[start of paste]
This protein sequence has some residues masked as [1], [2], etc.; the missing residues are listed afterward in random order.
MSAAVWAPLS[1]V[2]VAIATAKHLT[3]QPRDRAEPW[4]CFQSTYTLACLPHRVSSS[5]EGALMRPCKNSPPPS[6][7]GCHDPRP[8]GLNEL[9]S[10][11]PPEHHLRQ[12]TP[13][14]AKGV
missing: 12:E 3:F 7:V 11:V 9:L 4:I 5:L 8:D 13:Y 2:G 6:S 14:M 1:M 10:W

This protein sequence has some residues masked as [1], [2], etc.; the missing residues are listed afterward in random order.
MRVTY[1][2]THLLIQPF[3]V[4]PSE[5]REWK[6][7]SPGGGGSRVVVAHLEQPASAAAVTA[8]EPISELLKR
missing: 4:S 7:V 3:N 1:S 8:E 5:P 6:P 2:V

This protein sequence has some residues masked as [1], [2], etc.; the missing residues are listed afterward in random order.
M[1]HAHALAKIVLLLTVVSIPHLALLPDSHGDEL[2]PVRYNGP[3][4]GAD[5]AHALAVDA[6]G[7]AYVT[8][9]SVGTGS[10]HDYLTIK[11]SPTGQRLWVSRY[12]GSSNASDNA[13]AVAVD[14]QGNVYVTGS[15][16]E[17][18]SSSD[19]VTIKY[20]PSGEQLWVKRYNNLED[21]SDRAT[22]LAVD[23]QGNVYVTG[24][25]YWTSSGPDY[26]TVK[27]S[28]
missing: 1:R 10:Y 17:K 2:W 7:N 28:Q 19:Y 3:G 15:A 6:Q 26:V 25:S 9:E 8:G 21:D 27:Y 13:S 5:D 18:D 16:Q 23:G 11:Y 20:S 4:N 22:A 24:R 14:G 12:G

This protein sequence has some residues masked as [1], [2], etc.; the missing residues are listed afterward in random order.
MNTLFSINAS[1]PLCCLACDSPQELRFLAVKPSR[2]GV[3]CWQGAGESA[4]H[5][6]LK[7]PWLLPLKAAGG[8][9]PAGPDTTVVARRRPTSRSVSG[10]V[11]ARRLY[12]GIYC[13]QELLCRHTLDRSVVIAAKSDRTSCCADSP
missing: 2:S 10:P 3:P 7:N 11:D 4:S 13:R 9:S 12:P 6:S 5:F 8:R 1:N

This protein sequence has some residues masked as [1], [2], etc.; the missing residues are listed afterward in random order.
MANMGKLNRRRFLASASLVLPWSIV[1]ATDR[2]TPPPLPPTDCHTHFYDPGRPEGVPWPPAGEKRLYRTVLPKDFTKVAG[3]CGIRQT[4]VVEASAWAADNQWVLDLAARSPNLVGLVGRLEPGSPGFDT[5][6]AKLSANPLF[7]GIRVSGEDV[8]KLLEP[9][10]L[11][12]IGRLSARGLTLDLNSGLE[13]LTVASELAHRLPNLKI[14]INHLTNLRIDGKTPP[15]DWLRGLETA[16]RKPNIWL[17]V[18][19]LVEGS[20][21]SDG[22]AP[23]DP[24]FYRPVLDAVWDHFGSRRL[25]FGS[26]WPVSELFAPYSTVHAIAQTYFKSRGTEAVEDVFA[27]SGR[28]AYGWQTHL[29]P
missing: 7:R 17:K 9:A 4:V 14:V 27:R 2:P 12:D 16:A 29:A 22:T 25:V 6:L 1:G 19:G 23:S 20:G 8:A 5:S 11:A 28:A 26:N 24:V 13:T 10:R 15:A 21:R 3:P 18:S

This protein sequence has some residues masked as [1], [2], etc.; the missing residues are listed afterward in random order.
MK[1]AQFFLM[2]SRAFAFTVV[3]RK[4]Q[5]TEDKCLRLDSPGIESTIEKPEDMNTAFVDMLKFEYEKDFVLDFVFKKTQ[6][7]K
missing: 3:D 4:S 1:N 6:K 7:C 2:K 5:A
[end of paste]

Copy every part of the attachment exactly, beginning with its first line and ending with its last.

This protein sequence has some residues masked as [1], [2], etc.; the missing residues are listed afterward in random order.
MSAAVWAPLS[1]V[2]VAIATAKHLT[3]QPRDRAEPW[4]CFQSTYTLACLPHRVSSS[5]EGALMRPCKNSPPPS[6][7]GCHDPRP[8]GLNEL[9]S[10][11]PPEHHLRQ[12]TP[13][14]AKGV
missing: 12:E 3:F 7:V 11:V 9:L 4:I 5:L 8:D 13:Y 2:G 6:S 14:M 1:M 10:W

This protein sequence has some residues masked as [1], [2], etc.; the missing residues are listed afterward in random order.
MRVTY[1][2]THLLIQPF[3]V[4]PSE[5]REWK[6][7]SPGGGGSRVVVAHLEQPASAAAVTA[8]EPISELLKR
missing: 4:S 7:V 3:N 1:S 8:E 5:P 6:P 2:V

This protein sequence has some residues masked as [1], [2], etc.; the missing residues are listed afterward in random order.
M[1]HAHALAKIVLLLTVVSIPHLALLPDSHGDEL[2]PVRYNGP[3][4]GAD[5]AHALAVDA[6]G[7]AYVT[8][9]SVGTGS[10]HDYLTIK[11]SPTGQRLWVSRY[12]GSSNASDNA[13]AVAVD[14]QGNVYVTGS[15][16]E[17][18]SSSD[19]VTIKY[20]PSGEQLWVKRYNNLED[21]SDRAT[22]LAVD[23]QGNVYVTG[24][25]YWTSSGPDY[26]TVK[27]S[28]
missing: 1:R 10:Y 17:K 2:W 7:N 28:Q 19:Y 3:G 15:A 6:Q 26:V 25:S 9:E 8:G 21:D 27:Y 13:S 5:D 18:D 16:Q 23:G 11:Y 20:S 4:N 22:A 24:R 14:G 12:G

This protein sequence has some residues masked as [1], [2], etc.; the missing residues are listed afterward in random order.
MNTLFSINAS[1]PLCCLACDSPQELRFLAVKPSR[2]GV[3]CWQGAGESA[4]H[5][6]LK[7]PWLLPLKAAGG[8][9]PAGPDTTVVARRRPTSRSVSG[10]V[11]ARRLY[12]GIYC[13]QELLCRHTLDRSVVIAAKSDRTSCCADSP
missing: 2:S 10:P 3:P 7:N 11:D 4:S 13:R 9:S 12:P 6:S 5:F 8:R 1:N

This protein sequence has some residues masked as [1], [2], etc.; the missing residues are listed afterward in random order.
MANMGKLNRRRFLASASLVLPWSIV[1]ATDR[2]TPPPLPPTDCHTHFYDPGRPEGVPWPPAGEKRLYRTVLPKDFTKVAG[3]CGIRQT[4]VVEASAWAADNQWVLDLAARSPNLVGLVGRLEPGSPGFDT[5][6]AKLSANPLF[7]GIRVSGEDV[8]KLLEP[9][10]L[11][12]IGRLSARGLTLDLNSGLE[13]LTVASELAHRLPNLKI[14]INHLTNLRIDGKTPP[15]DWLRGLETA[16]RKPNIWL[17]V[18][19]LVEGS[20][21]SDG[22]AP[23]DP[24]FYRPVLDAVWDHFGSRRL[25]FGS[26]WPVSELFAPYSTVHAIAQTYFKSRGTEAVEDVFA[27]SGR[28]AYGWQTHL[29]P
missing: 7:R 17:K 9:A 4:V 14:V 27:R 2:P 12:D 16:A 29:A 22:T 25:V 6:L 1:G 19:G 23:S 20:G 8:A 5:S 11:A 28:A 26:N 24:V 13:T 10:R 15:A 21:R 3:P 18:S

This protein sequence has some residues masked as [1], [2], etc.; the missing residues are listed afterward in random order.
MK[1]AQFFLM[2]SRAFAFTVV[3]RK[4]Q[5]TEDKCLRLDSPGIESTIEKPEDMNTAFVDMLKFEYEKDFVLDFVFKKTQ[6][7]K
missing: 3:D 4:S 1:N 6:K 7:C 2:K 5:A